Phoenix Mars mission is over, says Nasa

Nasa declared an end to the Phoenix mission, five months after the spacecraft became the first to land in Mars' arctic plains and taste water on another planet.

Mission engineers have not heard from the Phoenix lander in over a week. It fell silent shortly after a raging dust storm blocked sunlight from reaching its solar panels.

Although ground controllers will direct two satellites orbiting Mars to listen for Phoenix for several more weeks, the chances that it will respond are slim.

"We are actually ceasing operations, declaring an end of mission operations at this point," said project manager Barry Goldstein of Nasa's Jet Propulsion Laboratory, which managed the £297 million mission.

Phoenix's demise was predicted. Unlike its hardy twin rover cousins Spirit and Opportunity, which are approaching their fifth year near the red planet's more hospitable equatorial region, Phoenix's days were numbered from the outset.

With sunlight waning and winter encroaching the arctic plains, scientists had said it was a matter of time before Phoenix would freeze to death.

Doug McCuistion, who heads the Mars exploration programme at Nasa headquarters, said people should view Phoenix's end as "an Irish wake rather than a funeral".

"It's certainly been a grand adventure," Mr McCuistion said.

Since its successful landing in May, Phoenix has sent back a bonanza of scientific discoveries. Its first breakthrough was the confirmation of ice at its landing site. Previous measurements from space suggested there was frozen water lurking inches below the surface, but Phoenix became the first robotic probe to touch and taste it by melting icy soil in one of its lab instruments.

The Phoenix mission was not trouble-free. Early on, Phoenix was dogged with technical difficulties involving its tiny test ovens designed to sniff for traces of organic, or carbon-based compounds. Several oven doors failed to open all the way; the lander also had trouble getting the dirt into the ovens and a short circuit threatened to render the instrument useless.

Originally pegged to last three months, Phoenix lasted a little over five months, flexing its long arm to dig trenches in the soil and delivering dirt and ice to its onboard instruments to analyse.

By the end of its prime mission, Phoenix determined the soil was slightly alkaline, detected falling snow and found minerals that suggest the ice may have melted at some point, although the soil is currently bone-dry.

Phoenix grew considerably weak in recent weeks as the Martian weather deteriorated. It braved plunging surface temperatures and a swirling dust storm that drained its power. It last communicated with Earth on November 2.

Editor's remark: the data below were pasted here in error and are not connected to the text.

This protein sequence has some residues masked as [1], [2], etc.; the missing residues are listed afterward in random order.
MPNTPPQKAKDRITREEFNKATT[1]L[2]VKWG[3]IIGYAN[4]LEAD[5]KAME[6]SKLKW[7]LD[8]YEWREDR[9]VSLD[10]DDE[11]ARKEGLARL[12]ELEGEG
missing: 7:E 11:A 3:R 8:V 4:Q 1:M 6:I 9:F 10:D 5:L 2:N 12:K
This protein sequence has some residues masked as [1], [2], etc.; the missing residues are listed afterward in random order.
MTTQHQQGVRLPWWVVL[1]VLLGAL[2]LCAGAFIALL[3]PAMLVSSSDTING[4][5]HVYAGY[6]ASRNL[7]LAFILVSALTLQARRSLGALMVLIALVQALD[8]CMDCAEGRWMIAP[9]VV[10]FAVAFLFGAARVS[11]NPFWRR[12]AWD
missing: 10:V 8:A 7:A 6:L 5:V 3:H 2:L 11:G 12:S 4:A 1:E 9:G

Scientists tried to look on the bright side.

"It's always a sad situation to not be able to communicate with it, but it lived beyond its warranty," said mission scientist Ray Arvidson of Washington University in St Louis.

Despite overcoming the oven troubles, Phoenix has yet to discover the elusive organic-based compounds essential for simple life forms to emerge. So whether the Phoenix landing site was habitable remains an open question.

The mission's chief scientist, Peter Smith of the University of Arizona in Tucson, said the team will focus on analysing the science results.

"I'm still holding out hope," Smith said.

Suggested Topics
PROMOTED VIDEO
News
Actor, model and now record breaker: Jiff the Pomeranian
Video
News
REX/Eye Candy
science
News
i100
Sport
Alexis Sanchez celebrates after scoring his first goal for Arsenal in the Champions League qualifier against Besiktas
sportChilean's first goal for the club secures place in draw for Champions League group stages
Arts and Entertainment
Amis: 'The racial situation in the US is as bad as it’s been since the Civil War'
booksAuthor says he might come back across Atlantic after all
Extras
indybest
News
ebooksAn evocation of the conflict through the eyes of those who lived through it
Life and Style
Google Doodle celebrates the 200th birthday of Irish writer Sheridan Le Fanu
tech
Arts and Entertainment
Vinyl demand: a factory making the old-style discs
musicManufacturers are struggling to keep up with the resurgence in vinyl
News
i100
News
In Eternal Sunshine of the Spotless Mind Jim Carrey and Kate Winslett medically erase each other from their memories
scienceTechnique successfully used to ‘reverse’ bad memories in rodents could be used on trauma victims
Arts and Entertainment
Singer Pixie Lott will take part in Strictly Come Dancing 2014, the BBC has confirmed
tv
Independent
Travel Shop
the manor
Up to 70% off luxury travel
on city breaks Find out more
santorini